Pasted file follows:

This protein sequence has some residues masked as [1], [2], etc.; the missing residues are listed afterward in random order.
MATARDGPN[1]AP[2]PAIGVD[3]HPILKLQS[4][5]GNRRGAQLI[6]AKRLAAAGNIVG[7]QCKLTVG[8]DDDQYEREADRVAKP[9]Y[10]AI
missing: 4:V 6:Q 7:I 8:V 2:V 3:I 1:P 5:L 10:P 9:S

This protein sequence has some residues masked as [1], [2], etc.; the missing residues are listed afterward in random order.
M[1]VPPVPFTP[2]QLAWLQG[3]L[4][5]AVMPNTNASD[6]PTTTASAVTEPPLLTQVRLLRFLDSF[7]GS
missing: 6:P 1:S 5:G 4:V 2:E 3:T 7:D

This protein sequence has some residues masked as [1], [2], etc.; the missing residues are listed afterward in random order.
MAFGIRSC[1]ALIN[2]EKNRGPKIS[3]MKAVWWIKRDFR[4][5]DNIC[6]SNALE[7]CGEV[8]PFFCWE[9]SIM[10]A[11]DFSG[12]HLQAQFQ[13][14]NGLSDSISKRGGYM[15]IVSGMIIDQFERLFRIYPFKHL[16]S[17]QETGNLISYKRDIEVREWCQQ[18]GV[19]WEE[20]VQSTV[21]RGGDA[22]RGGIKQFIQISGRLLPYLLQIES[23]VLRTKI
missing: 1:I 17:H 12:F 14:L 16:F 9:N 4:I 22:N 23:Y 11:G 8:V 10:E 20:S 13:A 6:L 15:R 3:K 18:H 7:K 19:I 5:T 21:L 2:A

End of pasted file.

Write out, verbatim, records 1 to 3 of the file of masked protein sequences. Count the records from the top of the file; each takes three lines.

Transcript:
This protein sequence has some residues masked as [1], [2], etc.; the missing residues are listed afterward in random order.
MATARDGPN[1]AP[2]PAIGVD[3]HPILKLQS[4][5]GNRRGAQLI[6]AKRLAAAGNIVG[7]QCKLTVG[8]DDDQYEREADRVAKP[9]Y[10]AI
missing: 4:V 6:Q 7:I 8:V 2:V 3:I 1:P 5:L 10:P 9:S

This protein sequence has some residues masked as [1], [2], etc.; the missing residues are listed afterward in random order.
M[1]VPPVPFTP[2]QLAWLQG[3]L[4][5]AVMPNTNASD[6]PTTTASAVTEPPLLTQVRLLRFLDSF[7]GS
missing: 6:P 1:S 5:G 4:V 2:E 3:T 7:D

This protein sequence has some residues masked as [1], [2], etc.; the missing residues are listed afterward in random order.
MAFGIRSC[1]ALIN[2]EKNRGPKIS[3]MKAVWWIKRDFR[4][5]DNIC[6]SNALE[7]CGEV[8]PFFCWE[9]SIM[10]A[11]DFSG[12]HLQAQFQ[13][14]NGLSDSISKRGGYM[15]IVSGMIIDQFERLFRIYPFKHL[16]S[17]QETGNLISYKRDIEVREWCQQ[18]GV[19]WEE[20]VQSTV[21]RGGDA[22]RGGIKQFIQISGRLLPYLLQIES[23]VLRTKI
missing: 1:I 17:H 12:F 14:L 16:F 9:N 4:I 22:N 23:Y 11:G 8:V 10:E 20:S 13:A 6:L 15:R 3:K 18:H 7:K 19:I 5:T 21:L 2:A